Russian Bear Paws Seized at Chinese Border | Wildlife Trafficking: Who Does it? Allows it? | Scoop.it
Russian border guards in the Far East seized five kilograms of bear paws that poachers were trying to transport to China, a Federal Security Service (FSB) branch reported on Tuesday.
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Kenya to deploy one thousand rangers to beef up wildlife security

Kenya to deploy one thousand rangers to beef up wildlife security | Wildlife Trafficking: Who Does it? Allows it? | Scoop.it

NAIROBI (Xinhua) -- The Kenyan government said on Saturday it would deploy 1,000 more rangers to beef up wildlife security efforts to curb rising incidents of poaching across the East African nation.


Government spokesman Muthui Kariuki said the deployment of more rangers by the Kenya Wildlife Service (KWS) will help in scaling up efforts to salvage the remaining elephants in Kenya , 74 elephants having already been killed in the first three months of 2013 alone. equipment to facilitate the security operations.


“KWS is modernising its force with the support of the government. We intend to fight poachers at all levels to save our elephants,” he said in the latest anti-poaching measures the East African nation has taken amid dwindling wildlife population....

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Japan Plans Hundredfold Increases in Fines for Wildlife Trafficking

Japan Plans Hundredfold Increases in Fines for Wildlife Trafficking | Wildlife Trafficking: Who Does it? Allows it? | Scoop.it
Hopefully Japan's trend towards getting serious about taking care of endangered species will continue.
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Kenya steps up anti-poaching operations

Kenya steps up anti-poaching operations | Wildlife Trafficking: Who Does it? Allows it? | Scoop.it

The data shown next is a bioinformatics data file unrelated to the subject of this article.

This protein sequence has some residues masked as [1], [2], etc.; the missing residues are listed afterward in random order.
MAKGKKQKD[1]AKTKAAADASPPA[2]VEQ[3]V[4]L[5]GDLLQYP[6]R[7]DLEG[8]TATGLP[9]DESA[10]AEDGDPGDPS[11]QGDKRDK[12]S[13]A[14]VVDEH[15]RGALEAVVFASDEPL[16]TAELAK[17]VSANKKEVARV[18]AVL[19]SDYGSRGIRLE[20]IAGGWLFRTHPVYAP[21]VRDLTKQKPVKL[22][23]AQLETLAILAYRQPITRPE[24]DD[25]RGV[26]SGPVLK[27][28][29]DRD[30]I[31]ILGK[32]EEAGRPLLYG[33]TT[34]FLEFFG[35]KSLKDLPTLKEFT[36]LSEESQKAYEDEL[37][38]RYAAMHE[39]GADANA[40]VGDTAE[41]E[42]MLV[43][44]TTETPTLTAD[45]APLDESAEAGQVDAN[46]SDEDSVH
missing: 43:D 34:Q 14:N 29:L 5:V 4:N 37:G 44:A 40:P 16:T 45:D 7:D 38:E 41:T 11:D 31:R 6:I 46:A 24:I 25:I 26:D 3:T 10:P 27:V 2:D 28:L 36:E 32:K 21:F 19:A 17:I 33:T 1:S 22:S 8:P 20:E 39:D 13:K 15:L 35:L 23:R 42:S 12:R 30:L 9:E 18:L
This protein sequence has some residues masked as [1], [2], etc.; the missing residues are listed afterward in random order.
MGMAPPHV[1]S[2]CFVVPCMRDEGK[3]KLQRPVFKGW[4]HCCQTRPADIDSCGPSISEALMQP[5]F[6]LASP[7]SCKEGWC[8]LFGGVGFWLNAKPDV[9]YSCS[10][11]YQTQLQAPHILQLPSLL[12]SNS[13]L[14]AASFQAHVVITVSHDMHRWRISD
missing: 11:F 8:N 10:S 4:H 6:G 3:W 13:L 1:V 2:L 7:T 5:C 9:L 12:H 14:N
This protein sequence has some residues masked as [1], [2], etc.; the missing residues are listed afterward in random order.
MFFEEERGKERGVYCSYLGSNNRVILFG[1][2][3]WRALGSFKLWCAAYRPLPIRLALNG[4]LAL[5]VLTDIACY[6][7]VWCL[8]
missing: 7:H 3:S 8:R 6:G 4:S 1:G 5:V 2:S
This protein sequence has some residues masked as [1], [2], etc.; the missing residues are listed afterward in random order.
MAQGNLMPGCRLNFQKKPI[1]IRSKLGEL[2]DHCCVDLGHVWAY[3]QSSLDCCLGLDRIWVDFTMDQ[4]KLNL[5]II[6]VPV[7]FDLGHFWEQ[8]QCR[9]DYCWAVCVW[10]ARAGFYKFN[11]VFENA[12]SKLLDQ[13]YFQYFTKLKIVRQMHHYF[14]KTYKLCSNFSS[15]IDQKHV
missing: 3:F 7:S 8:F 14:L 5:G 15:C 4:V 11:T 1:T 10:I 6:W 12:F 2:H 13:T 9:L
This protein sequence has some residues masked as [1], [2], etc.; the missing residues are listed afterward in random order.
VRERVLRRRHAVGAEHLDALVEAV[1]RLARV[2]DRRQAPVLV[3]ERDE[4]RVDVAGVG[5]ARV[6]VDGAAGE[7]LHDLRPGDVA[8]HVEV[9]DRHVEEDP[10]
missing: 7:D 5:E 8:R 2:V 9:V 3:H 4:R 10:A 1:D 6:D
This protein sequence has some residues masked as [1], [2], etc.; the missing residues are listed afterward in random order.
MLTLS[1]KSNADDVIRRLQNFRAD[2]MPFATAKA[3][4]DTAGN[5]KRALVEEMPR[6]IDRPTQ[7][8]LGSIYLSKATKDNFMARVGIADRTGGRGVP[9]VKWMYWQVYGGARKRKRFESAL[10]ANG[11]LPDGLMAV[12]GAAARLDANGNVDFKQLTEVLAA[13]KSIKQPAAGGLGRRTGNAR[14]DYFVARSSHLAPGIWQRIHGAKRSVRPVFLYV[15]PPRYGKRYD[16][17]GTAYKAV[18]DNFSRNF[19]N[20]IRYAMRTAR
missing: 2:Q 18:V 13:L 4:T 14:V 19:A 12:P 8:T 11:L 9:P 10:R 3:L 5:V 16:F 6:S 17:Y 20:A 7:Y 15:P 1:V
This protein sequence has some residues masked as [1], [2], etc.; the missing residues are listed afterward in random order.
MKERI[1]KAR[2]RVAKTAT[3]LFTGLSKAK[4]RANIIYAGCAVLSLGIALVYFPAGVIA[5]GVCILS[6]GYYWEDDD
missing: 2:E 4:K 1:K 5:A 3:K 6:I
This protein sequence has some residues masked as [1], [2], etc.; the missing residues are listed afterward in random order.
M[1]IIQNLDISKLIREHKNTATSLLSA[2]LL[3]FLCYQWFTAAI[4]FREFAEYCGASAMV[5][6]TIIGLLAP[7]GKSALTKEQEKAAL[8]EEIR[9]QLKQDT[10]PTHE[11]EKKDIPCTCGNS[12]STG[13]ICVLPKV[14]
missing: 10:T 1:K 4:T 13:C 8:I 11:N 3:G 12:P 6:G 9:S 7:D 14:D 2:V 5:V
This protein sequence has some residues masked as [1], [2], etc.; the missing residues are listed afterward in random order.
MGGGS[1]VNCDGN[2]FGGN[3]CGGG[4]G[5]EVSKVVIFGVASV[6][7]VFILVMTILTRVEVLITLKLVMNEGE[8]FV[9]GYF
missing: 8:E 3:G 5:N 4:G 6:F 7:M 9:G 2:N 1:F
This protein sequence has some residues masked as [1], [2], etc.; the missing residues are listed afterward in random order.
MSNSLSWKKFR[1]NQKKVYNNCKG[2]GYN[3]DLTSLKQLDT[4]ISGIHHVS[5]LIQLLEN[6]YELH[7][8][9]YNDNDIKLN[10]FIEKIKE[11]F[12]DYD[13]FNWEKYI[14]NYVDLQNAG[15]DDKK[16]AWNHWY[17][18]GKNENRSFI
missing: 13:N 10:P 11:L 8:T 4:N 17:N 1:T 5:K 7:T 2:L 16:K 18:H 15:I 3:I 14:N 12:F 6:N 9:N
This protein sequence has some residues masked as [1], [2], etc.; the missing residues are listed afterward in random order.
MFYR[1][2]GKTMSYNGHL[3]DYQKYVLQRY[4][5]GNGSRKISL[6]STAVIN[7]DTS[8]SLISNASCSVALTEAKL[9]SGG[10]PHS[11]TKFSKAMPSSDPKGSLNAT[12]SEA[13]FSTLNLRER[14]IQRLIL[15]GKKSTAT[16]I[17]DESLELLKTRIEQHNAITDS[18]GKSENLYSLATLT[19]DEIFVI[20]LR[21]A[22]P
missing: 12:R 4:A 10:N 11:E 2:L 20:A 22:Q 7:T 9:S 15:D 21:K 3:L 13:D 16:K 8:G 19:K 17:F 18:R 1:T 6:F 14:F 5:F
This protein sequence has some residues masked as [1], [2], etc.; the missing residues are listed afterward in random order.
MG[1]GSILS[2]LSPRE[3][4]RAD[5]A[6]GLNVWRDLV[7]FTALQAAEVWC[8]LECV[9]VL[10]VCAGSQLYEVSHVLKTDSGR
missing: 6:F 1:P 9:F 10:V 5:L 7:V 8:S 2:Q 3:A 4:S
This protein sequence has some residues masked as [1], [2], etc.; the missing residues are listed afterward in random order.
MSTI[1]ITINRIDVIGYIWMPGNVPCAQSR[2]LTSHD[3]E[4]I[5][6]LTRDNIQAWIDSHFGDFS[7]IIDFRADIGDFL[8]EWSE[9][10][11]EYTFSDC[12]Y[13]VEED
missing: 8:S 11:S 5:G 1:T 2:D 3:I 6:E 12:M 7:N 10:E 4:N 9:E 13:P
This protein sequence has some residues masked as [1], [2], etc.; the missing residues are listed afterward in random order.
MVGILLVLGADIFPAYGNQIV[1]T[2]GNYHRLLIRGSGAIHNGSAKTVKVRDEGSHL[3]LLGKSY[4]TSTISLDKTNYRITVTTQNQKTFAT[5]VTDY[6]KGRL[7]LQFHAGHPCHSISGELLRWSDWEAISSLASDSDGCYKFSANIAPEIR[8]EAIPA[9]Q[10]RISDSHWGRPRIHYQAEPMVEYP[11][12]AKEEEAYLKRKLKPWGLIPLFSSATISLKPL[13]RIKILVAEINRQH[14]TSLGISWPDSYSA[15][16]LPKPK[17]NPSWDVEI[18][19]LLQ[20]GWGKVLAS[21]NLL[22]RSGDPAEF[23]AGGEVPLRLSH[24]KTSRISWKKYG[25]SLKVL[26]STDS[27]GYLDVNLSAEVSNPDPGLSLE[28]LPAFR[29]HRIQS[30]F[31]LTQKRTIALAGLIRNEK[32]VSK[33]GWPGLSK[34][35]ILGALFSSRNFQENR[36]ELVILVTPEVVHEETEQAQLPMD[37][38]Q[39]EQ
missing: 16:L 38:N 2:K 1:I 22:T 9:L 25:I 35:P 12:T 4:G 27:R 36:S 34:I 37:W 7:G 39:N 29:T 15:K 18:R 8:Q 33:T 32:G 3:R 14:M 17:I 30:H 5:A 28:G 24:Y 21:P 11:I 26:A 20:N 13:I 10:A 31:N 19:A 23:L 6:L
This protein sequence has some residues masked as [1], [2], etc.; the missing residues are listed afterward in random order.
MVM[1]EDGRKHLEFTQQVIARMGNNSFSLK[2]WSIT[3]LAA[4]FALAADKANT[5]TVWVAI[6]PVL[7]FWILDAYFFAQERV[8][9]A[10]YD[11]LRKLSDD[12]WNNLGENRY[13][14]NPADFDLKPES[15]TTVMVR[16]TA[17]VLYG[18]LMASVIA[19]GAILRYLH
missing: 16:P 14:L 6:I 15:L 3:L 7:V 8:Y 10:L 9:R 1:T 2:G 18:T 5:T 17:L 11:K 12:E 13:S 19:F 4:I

NAIROBI, Kenya, Apr 6 - The government has stepped up anti-poaching operations with a view to stamping out the poaching menace noting that the country has already
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A Musical, Video Tribute to the Elephant

Let us save our Elephants, they deserve life too like us. These are intelligent creatures, and if u take time to understand them, you will definitely admire ...
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Poachers enlisting impoverished wildlife rangers as accomplices in elephant, rhino killing

Poachers enlisting impoverished wildlife rangers as accomplices in elephant, rhino killing | Wildlife Trafficking: Who Does it? Allows it? | Scoop.it
Corruption among wildlife rangers is becoming a serious impediment in the fight against poaching, fuelled by soaring levels of cash offered by criminal poacher syndicates, senior conservation chiefs have admitted.
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A Canadian Restaurant Was Fined $10,000 for a Freezer Full of Turtles

A Canadian Restaurant Was Fined $10,000 for a Freezer Full of Turtles | Wildlife Trafficking: Who Does it? Allows it? | Scoop.it
Props to Canada for protecting its reptiles, and taking the steps to follow through when people don't play ball.
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Wildlife authorities urged to keep strengthening anti-poaching laws

Zimbabwe’s wildlife authorities have been urged to keep strengthening the country’s anti-poaching laws, if the problem is ever to be eradicated. 

 

The Zimbabwe Parks and Wildlife Management Authority has announced new laws that impose stiffer penalties for people found guilty of poaching protected species. The Authority’s public relations manager, Caroline Washaya-Moyo, said the new laws would affect those who kill any protected animals gazetted by the Ministry of Environment and Natural Resources Management. This includes rhino and elephant.

 

“Any person who is convicted for unlawful killing of a rhinoceros or elephant is expected to be sentenced to nine years for a first offender or eleven years for a second or subsequent offender,” she said....

Wildlife Margrit's insight:

Stiffer laws is a good start... now its enforcing them that becomes crucial!

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Canadian documents helping polar bear poachers, Russians say

Canadian documents helping polar bear poachers, Russians say | Wildlife Trafficking: Who Does it? Allows it? | Scoop.it
Russian officials are becoming increasingly concerned about polar bear poachers in their country using Canadian documents to disguise illegally hunted pelts.
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POACHERS: Killing Wildlife for Money - 70 in 6 hours

On Tuesday March 19, more than 80 residents of Butambala and Gomba set off for a hunting expedition in Kyankwanzi.